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On the evening of May 15th, most of North America will be privy to a total lunar eclipse, a celestial event which sees the moon covered in Earth's shadow. In order to bring this event to more people, our planetarium coordinator Johnathan will be setting up a telescope in order to better view the moon's surface during this event. The event will take place during the time when the moon is most bathed in Earth's darkest shadows, totality, and will allow guests to get a scientific look at the moon during this uncommon occurrence.

The event starts at 11:00pm and will go until 1:00am. There is no charge for attendance, and parking will be on site and free. This event is weather permitting, and if there is a cancellation for the event, it will be posted on Facebook by 5:00pm the day of at latest. Please visit for up to date information concerning this Lunar Eclipse event.

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Science Saturday
May 28th 2:00pm-4:00pm

May's Science Saturday theme is telescopic observation. Astronomy is an ancient science that dates back to before written history, but the field of study expanded significantly after the invention of the telescope, so to help educate our community we'll be celebrating this revolutionary invention with several activities and events.

For Science Saturday we will host several events simultaneously throughout the entirety of the event, as to give everyone time to experience everything that Science Saturday has to offer. The first activity will be solar observing with the Alpena Library. Librarian Christina Markowski will have solar safe telescopes outside the museum, allowing guests to observe the sun and see the sunspots that are currently active on its surface.

Inside the Museum we will have four ongoing activities setup in different galleries. In the Wilson Gallery we will have a moon phases observing activity, where attendees can use monoculars and a spotting scope to observe how light affects the phase s of the moon. In our Native American exhibit we will have a small craft and activity where attendees can fold up their own mini JWST (James Webb Space Telescope) into a "rocket tube" to simulate how the real JWST was launched into space. For our younger attendees, there will be a spot the moon activity, where kids can use children's binoculars to find "lost items" on the moon's surface, like an Astronaut's forgotten socks and space tools left behind. We will also have our coloring table setup in the adjacent Native American Exhibit, where kids can color and draw.

Lastly, inside the planetarium we will have four 30-minute showings of "Two Small Pieces of Glass", a short documentary about the history of telescope use in astronomy. Showings of this planetarium video will happen at 2:00pm, 2:30pm, 3:00pm, & 3:30pm. Seating is limited to 52 person per show and tickets are first come first served. Food and drink is not allowed inside the planetarium, including gum and bottled drinks besides water.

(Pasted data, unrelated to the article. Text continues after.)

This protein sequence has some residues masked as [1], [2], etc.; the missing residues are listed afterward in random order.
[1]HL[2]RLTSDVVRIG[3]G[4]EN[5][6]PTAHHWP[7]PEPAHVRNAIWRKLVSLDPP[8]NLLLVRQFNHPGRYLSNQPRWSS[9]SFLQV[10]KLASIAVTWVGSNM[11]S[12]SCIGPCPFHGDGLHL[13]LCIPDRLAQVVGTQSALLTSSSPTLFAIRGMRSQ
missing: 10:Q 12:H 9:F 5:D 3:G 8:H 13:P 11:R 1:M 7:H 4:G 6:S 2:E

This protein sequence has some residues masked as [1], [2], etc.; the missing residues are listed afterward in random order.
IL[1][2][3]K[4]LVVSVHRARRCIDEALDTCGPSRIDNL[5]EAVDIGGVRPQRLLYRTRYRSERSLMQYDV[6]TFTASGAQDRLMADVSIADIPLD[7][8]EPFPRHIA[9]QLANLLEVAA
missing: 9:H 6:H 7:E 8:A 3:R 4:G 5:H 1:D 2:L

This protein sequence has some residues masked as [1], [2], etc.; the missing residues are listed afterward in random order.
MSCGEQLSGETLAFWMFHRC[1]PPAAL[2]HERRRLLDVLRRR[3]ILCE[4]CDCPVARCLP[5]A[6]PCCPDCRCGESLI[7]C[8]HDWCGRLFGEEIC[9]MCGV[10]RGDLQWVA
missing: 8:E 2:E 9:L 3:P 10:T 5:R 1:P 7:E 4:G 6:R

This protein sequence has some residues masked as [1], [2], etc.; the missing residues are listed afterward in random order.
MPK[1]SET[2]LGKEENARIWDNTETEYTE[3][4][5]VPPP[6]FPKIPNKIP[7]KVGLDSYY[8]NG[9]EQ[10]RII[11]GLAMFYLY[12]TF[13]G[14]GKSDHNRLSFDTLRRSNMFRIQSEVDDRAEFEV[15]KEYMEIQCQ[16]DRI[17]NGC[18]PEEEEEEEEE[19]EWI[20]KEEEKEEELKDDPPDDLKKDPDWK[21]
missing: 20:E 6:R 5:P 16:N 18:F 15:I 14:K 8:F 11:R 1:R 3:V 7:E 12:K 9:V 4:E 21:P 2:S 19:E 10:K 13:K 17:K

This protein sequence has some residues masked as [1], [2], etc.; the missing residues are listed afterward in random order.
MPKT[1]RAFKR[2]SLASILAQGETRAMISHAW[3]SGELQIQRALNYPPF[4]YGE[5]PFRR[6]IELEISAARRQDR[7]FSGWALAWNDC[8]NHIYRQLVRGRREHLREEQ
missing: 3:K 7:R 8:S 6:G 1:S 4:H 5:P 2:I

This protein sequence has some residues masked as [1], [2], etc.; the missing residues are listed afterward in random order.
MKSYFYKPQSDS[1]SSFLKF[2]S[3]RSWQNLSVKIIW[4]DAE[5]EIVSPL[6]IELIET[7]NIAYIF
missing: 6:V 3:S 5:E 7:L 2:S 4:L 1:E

Participation in Science Saturday comes at no extra cost to museum admission. Museum admission is $5 for adults, $3 for kids, and free for all members. All children are to be accompanied by an adult for Science Saturday.


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Telescope observing party. May 28th 10:00pm-12:00am

The Besser Museum and Huron Pines will co-host a public night sky viewing party at Rockport’s Dark Sky Park. The Besser Museum Planetarium will provide several telescopes and focus them on an assortment of beautiful night sky objects, giving attendees the opportunity to see the universe with their own eyes. Participants may also bring their own telescopes, binoculars, or spotting scopes to join us on this night sky adventure. The hosts of this party and observation guides will be John Winckowski of the Besser Museum Planetarium and Richard Henry, Huron Pines volunteer. Winckowski is the planetarium coordinator at the Besser Museum and has led numerous star parties at Rockport and throughout Alpena County. Richard Henry is a retired astronomy professor for the University of Oklahoma and has decades of experience with teaching and discussing astronomy. Together, these two professionals will help new and experienced star gazers view the night sky like astronomers.


Bring a chair and anything you’ll need to stay comfortable during this nighttime activity (bug spray, a water bottle etc. Parking for this event will be primarily setup in the large parking lot, as seen at the top of map, pictured below. Event staff and Individuals who are bringing telescopes will park in the smaller lot, next to where the telescopes will be setup. The path between the two areas is short, but they will be lit up for this event so people can safely walk from their cars to the observation area.  

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